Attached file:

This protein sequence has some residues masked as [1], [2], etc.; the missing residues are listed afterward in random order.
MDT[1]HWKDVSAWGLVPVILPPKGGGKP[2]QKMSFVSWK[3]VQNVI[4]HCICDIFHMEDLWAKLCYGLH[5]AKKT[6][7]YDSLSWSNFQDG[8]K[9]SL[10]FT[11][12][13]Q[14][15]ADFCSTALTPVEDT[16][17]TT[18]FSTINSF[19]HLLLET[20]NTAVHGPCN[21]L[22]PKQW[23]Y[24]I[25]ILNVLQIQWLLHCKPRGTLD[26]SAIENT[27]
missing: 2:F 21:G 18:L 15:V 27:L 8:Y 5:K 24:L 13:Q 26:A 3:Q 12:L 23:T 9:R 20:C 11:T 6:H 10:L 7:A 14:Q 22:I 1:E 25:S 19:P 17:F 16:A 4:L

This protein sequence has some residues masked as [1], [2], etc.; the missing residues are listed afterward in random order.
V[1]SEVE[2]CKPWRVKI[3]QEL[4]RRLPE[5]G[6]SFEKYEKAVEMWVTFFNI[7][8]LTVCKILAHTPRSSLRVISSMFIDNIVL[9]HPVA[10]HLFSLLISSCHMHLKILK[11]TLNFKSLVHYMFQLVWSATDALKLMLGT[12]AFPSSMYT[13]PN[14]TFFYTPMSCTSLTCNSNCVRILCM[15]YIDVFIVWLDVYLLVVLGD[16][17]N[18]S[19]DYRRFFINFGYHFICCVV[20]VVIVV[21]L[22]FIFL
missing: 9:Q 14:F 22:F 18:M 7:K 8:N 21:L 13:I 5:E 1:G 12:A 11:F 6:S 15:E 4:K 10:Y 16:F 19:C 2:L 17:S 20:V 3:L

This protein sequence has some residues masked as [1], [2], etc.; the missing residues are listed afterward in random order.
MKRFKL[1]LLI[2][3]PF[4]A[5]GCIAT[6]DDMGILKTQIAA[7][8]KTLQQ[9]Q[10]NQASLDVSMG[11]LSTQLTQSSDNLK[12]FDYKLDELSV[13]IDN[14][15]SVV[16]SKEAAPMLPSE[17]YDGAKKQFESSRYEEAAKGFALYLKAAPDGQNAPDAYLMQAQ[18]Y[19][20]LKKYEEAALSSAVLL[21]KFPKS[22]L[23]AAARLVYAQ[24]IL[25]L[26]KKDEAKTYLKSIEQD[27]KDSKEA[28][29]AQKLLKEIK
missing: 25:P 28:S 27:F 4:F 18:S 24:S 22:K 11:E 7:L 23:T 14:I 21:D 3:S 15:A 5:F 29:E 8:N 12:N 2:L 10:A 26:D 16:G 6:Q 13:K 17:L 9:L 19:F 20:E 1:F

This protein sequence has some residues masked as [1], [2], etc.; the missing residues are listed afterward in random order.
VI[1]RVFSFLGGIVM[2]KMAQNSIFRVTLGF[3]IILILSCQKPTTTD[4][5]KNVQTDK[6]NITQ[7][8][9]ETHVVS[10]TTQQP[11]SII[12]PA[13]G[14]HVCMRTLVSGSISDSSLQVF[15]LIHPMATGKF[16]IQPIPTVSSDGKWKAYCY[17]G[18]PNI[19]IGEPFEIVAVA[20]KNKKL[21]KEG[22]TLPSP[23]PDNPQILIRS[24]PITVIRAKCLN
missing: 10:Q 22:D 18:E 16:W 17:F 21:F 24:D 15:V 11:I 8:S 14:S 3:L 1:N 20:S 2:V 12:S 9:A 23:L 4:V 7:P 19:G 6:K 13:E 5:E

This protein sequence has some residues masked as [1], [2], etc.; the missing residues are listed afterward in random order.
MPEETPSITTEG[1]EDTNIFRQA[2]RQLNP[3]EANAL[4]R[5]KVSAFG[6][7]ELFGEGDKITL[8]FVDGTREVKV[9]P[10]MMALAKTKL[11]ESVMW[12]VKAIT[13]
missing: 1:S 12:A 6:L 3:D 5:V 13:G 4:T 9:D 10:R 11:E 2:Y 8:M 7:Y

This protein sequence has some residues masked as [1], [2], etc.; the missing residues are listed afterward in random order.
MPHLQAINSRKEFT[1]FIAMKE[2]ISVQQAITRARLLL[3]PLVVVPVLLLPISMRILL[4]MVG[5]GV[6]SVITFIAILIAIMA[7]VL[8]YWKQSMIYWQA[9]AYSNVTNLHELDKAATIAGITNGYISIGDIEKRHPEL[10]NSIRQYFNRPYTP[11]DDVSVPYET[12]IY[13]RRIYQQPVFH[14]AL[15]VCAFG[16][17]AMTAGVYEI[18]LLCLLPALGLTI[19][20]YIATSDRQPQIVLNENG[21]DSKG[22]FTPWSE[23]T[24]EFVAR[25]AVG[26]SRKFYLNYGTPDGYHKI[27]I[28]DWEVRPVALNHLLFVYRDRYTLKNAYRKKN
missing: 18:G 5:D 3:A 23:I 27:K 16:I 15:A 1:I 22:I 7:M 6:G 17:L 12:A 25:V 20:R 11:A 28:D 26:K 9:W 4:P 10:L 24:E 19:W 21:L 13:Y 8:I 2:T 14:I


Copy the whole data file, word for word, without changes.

This protein sequence has some residues masked as [1], [2], etc.; the missing residues are listed afterward in random order.
MDT[1]HWKDVSAWGLVPVILPPKGGGKP[2]QKMSFVSWK[3]VQNVI[4]HCICDIFHMEDLWAKLCYGLH[5]AKKT[6][7]YDSLSWSNFQDG[8]K[9]SL[10]FT[11][12][13]Q[14][15]ADFCSTALTPVEDT[16][17]TT[18]FSTINSF[19]HLLLET[20]NTAVHGPCN[21]L[22]PKQW[23]Y[24]I[25]ILNVLQIQWLLHCKPRGTLD[26]SAIENT[27]
missing: 2:F 21:G 18:L 15:V 27:L 8:Y 5:K 24:L 13:Q 26:A 3:Q 12:L 23:T 9:R 20:C 11:T 6:H 10:L 7:A 14:Q 22:I 1:E 25:S 19:P 17:F 16:A 4:L

This protein sequence has some residues masked as [1], [2], etc.; the missing residues are listed afterward in random order.
V[1]SEVE[2]CKPWRVKI[3]QEL[4]RRLPE[5]G[6]SFEKYEKAVEMWVTFFNI[7][8]LTVCKILAHTPRSSLRVISSMFIDNIVL[9]HPVA[10]HLFSLLISSCHMHLKILK[11]TLNFKSLVHYMFQLVWSATDALKLMLGT[12]AFPSSMYT[13]PN[14]TFFYTPMSCTSLTCNSNCVRILCM[15]YIDVFIVWLDVYLLVVLGD[16][17]N[18]S[19]DYRRFFINFGYHFICCVV[20]VVIVV[21]L[22]FIFL
missing: 9:Q 14:F 22:F 18:M 7:K 8:N 21:L 13:I 5:E 1:G 12:A 11:F 6:S 15:E 4:K 10:Y 16:F 19:C 2:L 17:S 20:V 3:L

This protein sequence has some residues masked as [1], [2], etc.; the missing residues are listed afterward in random order.
MKRFKL[1]LLI[2][3]PF[4]A[5]GCIAT[6]DDMGILKTQIAA[7][8]KTLQQ[9]Q[10]NQASLDVSMG[11]LSTQLTQSSDNLK[12]FDYKLDELSV[13]IDN[14][15]SVV[16]SKEAAPMLPSE[17]YDGAKKQFESSRYEEAAKGFALYLKAAPDGQNAPDAYLMQAQ[18]Y[19][20]LKKYEEAALSSAVLL[21]KFPKS[22]L[23]AAARLVYAQ[24]IL[25]L[26]KKDEAKTYLKSIEQD[27]KDSKEA[28][29]AQKLLKEIK
missing: 25:P 28:S 27:F 4:F 18:S 24:S 22:K 11:E 7:L 23:T 14:I 21:D 3:S 15:A 5:F 29:E 8:N 12:N 2:L 10:A 26:D 16:G 6:Q 13:K 17:L 9:L 19:F 20:E 1:F

This protein sequence has some residues masked as [1], [2], etc.; the missing residues are listed afterward in random order.
VI[1]RVFSFLGGIVM[2]KMAQNSIFRVTLGF[3]IILILSCQKPTTTD[4][5]KNVQTDK[6]NITQ[7][8][9]ETHVVS[10]TTQQP[11]SII[12]PA[13]G[14]HVCMRTLVSGSISDSSLQVF[15]LIHPMATGKF[16]IQPIPTVSSDGKWKAYCY[17]G[18]PNI[19]IGEPFEIVAVA[20]KNKKL[21]KEG[22]TLPSP[23]PDNPQILIRS[24]PITVIRAKCLN
missing: 10:Q 22:D 18:E 16:W 17:F 21:F 24:D 15:V 11:I 8:S 14:S 3:L 1:N 20:S 2:V 12:S 9:A 23:L 4:V 7:P 19:G 6:K 13:E 5:E

This protein sequence has some residues masked as [1], [2], etc.; the missing residues are listed afterward in random order.
MPEETPSITTEG[1]EDTNIFRQA[2]RQLNP[3]EANAL[4]R[5]KVSAFG[6][7]ELFGEGDKITL[8]FVDGTREVKV[9]P[10]MMALAKTKL[11]ESVMW[12]VKAIT[13]
missing: 1:S 12:A 6:L 3:D 5:V 13:G 4:T 9:D 10:R 11:E 2:Y 8:M 7:Y

This protein sequence has some residues masked as [1], [2], etc.; the missing residues are listed afterward in random order.
MPHLQAINSRKEFT[1]FIAMKE[2]ISVQQAITRARLLL[3]PLVVVPVLLLPISMRILL[4]MVG[5]GV[6]SVITFIAILIAIMA[7]VL[8]YWKQSMIYWQA[9]AYSNVTNLHELDKAATIAGITNGYISIGDIEKRHPEL[10]NSIRQYFNRPYTP[11]DDVSVPYET[12]IY[13]RRIYQQPVFH[14]AL[15]VCAFG[16][17]AMTAGVYEI[18]LLCLLPALGLTI[19][20]YIATSDRQPQIVLNENG[21]DSKG[22]FTPWSE[23]T[24]EFVAR[25]AVG[26]SRKFYLNYGTPDGYHKI[27]I[28]DWEVRPVALNHLLFVYRDRYTLKNAYRKKN
missing: 18:G 5:D 3:A 23:I 27:K 16:I 15:A 1:I 22:I 7:M 6:G 17:L 12:A 25:V 20:R 11:A 28:D 26:K 9:W 4:P 10:L 24:E 19:W 21:L 13:Y 8:I 2:T 14:I